After filming Lars and the Real Girl, an independently financed feature about a man who has a strange relationship with a blow-up doll, this fall, Gosling's next step will perhaps be his riskiest yet. In 2007 he hopes to direct a screenplay he has written. He doesn't want to discuss what it's about—just that it will feature nonprofessional child actors. He's well aware that, given the way he scrutinizes (and sometimes trashes) the scripts out there, he's leaving himself wide open to criticism.
“I'm not saying what I've written is a great script,” Gosling admits. “Anybody could write a bad script, and I'm one of them, you know? But I'm not making a script, I'm making a movie. I wrote a script, but I really drew a map of what the trip is going to be. Anything I could capture by getting real people together to behave honestly with one another is way more interesting than something I could conjure up.”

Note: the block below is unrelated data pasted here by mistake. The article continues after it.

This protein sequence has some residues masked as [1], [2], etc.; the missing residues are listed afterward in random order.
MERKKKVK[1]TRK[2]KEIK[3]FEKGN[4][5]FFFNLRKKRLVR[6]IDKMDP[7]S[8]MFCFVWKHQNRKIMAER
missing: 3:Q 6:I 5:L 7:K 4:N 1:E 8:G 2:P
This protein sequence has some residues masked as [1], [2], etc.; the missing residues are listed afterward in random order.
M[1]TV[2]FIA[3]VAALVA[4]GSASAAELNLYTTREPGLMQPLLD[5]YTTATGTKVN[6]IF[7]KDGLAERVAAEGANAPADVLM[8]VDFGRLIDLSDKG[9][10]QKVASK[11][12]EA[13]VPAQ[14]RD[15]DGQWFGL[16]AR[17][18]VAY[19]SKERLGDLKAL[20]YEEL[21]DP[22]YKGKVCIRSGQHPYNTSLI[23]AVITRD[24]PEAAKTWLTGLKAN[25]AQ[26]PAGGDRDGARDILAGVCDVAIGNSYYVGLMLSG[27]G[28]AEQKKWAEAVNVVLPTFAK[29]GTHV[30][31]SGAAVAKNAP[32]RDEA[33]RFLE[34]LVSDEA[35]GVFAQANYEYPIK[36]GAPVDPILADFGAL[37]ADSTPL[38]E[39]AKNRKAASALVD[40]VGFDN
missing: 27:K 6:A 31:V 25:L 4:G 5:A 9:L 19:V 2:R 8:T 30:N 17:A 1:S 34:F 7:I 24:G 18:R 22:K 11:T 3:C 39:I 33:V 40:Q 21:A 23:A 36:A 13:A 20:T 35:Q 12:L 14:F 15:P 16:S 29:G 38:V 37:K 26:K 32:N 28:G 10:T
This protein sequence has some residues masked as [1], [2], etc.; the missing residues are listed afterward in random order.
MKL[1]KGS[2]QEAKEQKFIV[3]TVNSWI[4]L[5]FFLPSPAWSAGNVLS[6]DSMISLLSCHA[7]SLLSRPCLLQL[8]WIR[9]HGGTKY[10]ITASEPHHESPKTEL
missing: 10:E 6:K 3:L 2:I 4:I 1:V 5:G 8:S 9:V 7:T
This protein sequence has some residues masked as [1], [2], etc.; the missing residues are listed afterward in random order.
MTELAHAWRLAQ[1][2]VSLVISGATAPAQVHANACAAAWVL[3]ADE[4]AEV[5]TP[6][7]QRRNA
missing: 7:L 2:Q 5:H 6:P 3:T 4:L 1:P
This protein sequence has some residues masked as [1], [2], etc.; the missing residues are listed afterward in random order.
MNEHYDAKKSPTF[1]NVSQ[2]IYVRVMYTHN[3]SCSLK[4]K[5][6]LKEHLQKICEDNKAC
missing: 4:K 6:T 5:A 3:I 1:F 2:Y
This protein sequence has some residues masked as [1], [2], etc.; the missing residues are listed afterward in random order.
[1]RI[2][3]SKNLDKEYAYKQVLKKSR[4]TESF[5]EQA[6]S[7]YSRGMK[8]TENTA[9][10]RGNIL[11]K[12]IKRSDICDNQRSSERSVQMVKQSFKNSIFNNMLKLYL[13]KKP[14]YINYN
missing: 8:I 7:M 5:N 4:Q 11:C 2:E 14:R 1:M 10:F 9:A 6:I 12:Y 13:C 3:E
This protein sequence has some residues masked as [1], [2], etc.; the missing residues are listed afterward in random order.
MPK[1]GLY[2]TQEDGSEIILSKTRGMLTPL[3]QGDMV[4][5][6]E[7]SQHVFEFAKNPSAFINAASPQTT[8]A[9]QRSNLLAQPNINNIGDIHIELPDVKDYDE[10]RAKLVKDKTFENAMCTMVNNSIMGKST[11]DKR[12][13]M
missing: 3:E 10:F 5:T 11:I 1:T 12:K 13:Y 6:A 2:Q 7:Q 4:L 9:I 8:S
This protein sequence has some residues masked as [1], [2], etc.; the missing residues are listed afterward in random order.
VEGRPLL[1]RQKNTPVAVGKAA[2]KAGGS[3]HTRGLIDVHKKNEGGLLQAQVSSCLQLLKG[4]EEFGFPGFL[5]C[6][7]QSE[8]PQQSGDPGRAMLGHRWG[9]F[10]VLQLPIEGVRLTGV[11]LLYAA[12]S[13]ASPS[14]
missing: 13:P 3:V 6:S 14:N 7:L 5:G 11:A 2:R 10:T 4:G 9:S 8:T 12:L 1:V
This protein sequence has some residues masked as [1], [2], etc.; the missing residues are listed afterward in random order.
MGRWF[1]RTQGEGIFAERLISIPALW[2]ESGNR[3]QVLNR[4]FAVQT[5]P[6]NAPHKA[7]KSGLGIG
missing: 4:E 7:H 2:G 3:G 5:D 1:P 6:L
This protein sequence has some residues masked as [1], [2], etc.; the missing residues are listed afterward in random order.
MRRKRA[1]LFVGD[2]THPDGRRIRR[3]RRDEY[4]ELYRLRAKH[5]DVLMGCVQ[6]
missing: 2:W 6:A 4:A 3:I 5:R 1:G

In an interview last fall, Gosling said that he'd never direct a film. Nowadays he's less likely to predict the future, least of all his own. “I don't know that anyone really knows how to do this,” he says of making movies and, one supposes, life in general. “We're all just trying to make our way through it and to find a way to be ourselves and to not get stuck.”
“I don't know where the road will take me exactly,” he continues. “But I have some things to do here first before I'm done.”